People love it when audio reviewers reach for that highest of all compliments: "I enjoyed the thing so much, I decided to keep it" (footnote 1). Manufacturers love it for obvious reasons. Readers love it because nuance is out of style at the moment, and the ambiguities implied by less decisive conclusions can be frustrating to adults who read with their mouths open. Publishers love it because strong, declarative statements have been scientifically proven, in double-blind reading tests, to attract subscribers.
In his June, 2006 "Listening" column, Art Dudley discussed the original Quad ESL loudspeaker, and started to describe the task of refurbishing a 47-year-old pair of them; this month, Art fries a pair of transformers and nearly ruins his new wall oven—but finishes the job nevertheless. Please remember that sharp tools, solder flux fumes, and the high voltages typically present inside an electrostatic loudspeaker can sicken or kill you if you don't proceed with caution, and neither Stereophile nor its parent company, Primedia, can be responsible for the suffering or loss that may befall readers who follow Art's advice. Thank you.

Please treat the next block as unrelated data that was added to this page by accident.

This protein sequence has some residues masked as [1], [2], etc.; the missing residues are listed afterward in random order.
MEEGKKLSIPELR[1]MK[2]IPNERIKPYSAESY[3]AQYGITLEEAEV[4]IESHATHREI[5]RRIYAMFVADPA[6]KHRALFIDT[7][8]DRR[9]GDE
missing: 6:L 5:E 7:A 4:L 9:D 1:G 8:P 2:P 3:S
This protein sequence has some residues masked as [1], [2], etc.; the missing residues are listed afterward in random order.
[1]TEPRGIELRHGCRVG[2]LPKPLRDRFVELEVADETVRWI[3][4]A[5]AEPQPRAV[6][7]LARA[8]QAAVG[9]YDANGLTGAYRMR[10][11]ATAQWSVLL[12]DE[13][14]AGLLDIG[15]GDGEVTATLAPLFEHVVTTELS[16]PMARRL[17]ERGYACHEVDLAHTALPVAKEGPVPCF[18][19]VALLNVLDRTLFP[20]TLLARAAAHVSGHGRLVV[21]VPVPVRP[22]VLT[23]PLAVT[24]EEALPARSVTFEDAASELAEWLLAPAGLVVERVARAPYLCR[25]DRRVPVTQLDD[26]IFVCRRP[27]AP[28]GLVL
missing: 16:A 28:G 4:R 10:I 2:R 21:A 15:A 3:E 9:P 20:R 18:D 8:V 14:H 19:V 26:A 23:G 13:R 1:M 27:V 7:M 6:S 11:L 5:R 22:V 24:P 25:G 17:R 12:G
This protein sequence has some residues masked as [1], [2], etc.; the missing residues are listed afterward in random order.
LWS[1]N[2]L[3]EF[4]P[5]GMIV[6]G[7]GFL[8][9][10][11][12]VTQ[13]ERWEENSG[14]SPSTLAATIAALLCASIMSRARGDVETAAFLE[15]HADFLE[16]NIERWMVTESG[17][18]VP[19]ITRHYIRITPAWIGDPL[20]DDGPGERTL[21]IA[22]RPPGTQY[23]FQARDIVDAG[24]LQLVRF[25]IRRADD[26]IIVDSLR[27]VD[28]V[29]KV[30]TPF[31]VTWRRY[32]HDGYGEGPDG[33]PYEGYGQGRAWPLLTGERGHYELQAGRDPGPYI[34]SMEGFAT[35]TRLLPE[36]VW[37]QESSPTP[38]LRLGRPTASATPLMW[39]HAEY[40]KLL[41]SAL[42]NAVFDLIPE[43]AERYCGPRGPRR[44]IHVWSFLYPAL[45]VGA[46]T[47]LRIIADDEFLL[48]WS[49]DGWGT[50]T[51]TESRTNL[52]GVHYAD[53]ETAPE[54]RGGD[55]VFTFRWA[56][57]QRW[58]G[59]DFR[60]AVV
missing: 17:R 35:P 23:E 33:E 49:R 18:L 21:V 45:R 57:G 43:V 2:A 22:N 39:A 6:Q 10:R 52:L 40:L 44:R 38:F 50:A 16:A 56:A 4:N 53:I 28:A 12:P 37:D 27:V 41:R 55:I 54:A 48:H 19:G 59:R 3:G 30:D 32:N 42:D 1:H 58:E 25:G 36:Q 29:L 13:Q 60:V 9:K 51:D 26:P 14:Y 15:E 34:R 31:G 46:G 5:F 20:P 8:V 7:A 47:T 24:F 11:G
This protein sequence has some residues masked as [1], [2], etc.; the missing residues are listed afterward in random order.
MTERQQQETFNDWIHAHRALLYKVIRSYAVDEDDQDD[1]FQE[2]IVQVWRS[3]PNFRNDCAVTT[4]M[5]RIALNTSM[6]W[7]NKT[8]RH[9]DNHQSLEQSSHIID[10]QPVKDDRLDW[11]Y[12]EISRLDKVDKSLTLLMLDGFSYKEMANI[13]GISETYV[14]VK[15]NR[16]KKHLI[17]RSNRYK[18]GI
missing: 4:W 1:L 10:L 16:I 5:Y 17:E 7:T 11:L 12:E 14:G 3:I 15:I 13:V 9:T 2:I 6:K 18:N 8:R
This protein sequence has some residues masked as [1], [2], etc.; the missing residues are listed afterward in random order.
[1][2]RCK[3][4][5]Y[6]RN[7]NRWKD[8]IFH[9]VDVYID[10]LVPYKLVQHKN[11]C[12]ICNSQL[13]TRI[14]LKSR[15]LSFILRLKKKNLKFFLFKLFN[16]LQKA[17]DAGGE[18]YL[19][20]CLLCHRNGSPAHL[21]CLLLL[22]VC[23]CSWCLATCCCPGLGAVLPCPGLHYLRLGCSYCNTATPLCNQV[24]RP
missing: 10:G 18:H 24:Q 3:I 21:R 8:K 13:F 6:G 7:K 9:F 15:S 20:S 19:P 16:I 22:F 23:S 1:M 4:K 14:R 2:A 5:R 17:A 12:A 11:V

Going from being an audio hobbyist to a professional reviewer is like passing kidney stones in an emergency room staffed with Playboy bunnies: Not only can you not have what you want, but you don't even want it anymore. In fact, you begin to consciously associate desire with a blinding pain in your crotch.
Not only is it possible for a thinking person to now and then drastically change his point of view, if for no other reason than the sake of change—if one wishes to prevent self-seriousness and various other forms of mental decay, it's probably an outright must. So it was that I recently began to wonder if everything I know about record players might be wrong.
The Hartleys I wrote about last month may be the loudspeaker drivers that time forgot, but the venerable Lowthers of Sidcup, England, reign supreme as the horseshoe crabs of the loudspeaker world: strange, ungainly things that have scarcely changed since the days when Franz Schmidt and Robert Johnson walked the earth. Literally.
There was once an Englishman named H.A. Hartley, who was a contemporary of H.G. Baerwald, P.G. Voigt, P.K. Turner, and other men whose first two names are lost to us. Hartley was a capable designer and audio theorist, not to mention a gifted lecturer and writer—his literary achievements include a book on astrology (footnote 1), of all things—and he's often credited with coining the expression high fidelity. Most important of all, in 1928 H.A. Hartley teamed up with the aforementioned P.K. Turner to create an audio manufacturing company known as Hartley Products, Ltd. The Hartley company made electronics and loudspeakers, the latter of which included full-range coaxial drivers using energized field coils and, later on, quite powerful permanent magnets—just like their countrymen at Lowther Loudspeakers, Ltd.